In 1881 Alexander Findlay Smith first put the project of a Peak Railway into shape and presented a petition for a concession to the governor of Hong Kong. The necessary legislation was passed two years later.
Findlay Smith did not approach the project rashly. Travelling extensively in Europe and America, he made himself conversant with nearly every existing method of railway employed for mountain ascent — San Francisco, Scarborough, Rigi, Monterey, Lucerne, the Rhine, Mount Vesuvius — and returned to Hong Kong thoroughly convinced of the feasibility of his idea. The actual construction was begun in September 1885 and in May 1888 the line was officially opened.
Smith's business partner, N. J. Ede, owned and lived in the house next to the Upper Terminus, originally named Dunheved, which they converted into the original Peak Hotel.
It took three years to build the Peak Tram. Most of the heavy equipment and rails needed for the construction were hauled uphill by the workers with no mechanical support. As a revolutionary new form of transport for Asia at the time, the tramway was considered a marvel of engineering upon its completion. A wooden structure was built for the terminal. According to photographs, the Garden Road terminus was originally an unadorned building, a large clock face was added to the edifice probably between the 1910s and 1920s.
The Peak Tram was opened for public service on 28 May 1888 by the then governor Sir George William des Voeux. As built, the line used a static steam engine to power the haulage cable. It was at first used only for residents of Victoria Peak. Despite that, it carried 800 passengers on its first day of operation, and about 150,000 in its first year, transported in the line's original wooden-bodied cars. The tram's existence accelerated the residential development of Victoria Peak and the Mid Levels.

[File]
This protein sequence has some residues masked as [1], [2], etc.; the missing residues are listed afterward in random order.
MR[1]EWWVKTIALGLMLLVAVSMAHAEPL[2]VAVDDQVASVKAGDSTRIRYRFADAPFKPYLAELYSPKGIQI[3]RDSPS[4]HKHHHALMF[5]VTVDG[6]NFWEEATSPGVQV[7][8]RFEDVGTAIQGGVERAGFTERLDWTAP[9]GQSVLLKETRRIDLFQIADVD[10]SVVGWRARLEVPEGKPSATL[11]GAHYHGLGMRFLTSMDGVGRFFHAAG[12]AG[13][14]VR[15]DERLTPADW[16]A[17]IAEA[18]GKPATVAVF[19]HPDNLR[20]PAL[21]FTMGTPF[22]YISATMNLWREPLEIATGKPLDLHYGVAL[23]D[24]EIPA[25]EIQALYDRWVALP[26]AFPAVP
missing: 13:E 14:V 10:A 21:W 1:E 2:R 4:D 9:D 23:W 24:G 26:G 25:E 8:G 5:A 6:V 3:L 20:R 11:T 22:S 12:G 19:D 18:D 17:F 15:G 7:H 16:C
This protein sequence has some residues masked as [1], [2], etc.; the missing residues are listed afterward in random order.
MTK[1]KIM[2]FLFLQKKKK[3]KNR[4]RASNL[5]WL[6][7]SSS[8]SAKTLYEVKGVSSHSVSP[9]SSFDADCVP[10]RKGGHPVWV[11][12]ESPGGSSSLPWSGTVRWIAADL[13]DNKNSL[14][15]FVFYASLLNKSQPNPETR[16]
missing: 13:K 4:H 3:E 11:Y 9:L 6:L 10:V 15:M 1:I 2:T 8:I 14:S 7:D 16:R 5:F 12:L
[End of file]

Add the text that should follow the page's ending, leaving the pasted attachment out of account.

From its opening in 1888 until 1926, the Peak Tram divided into three classes:
- First Class: British colonial officials and residents of Victoria Peak
- Second Class: British military and the Hong Kong Police Force personnel
- Third Class: Other people and animals
From 1908 to 1949, the first two seats in the front of the tram were reserved for the governor of Hong Kong, to which was attached a bronze plaque reading: "This seat is reserved for His Excellency the Governor". The seats were not available to ordinary passengers until two minutes before departure.
In the course of its history, the tram has been a victim of two natural disasters, caused by floods from heavy rainfall, which washed away steep sections of the track between Bowen Road and Kennedy Road. The first was in 1899, and the second occurred on 12 June 1966.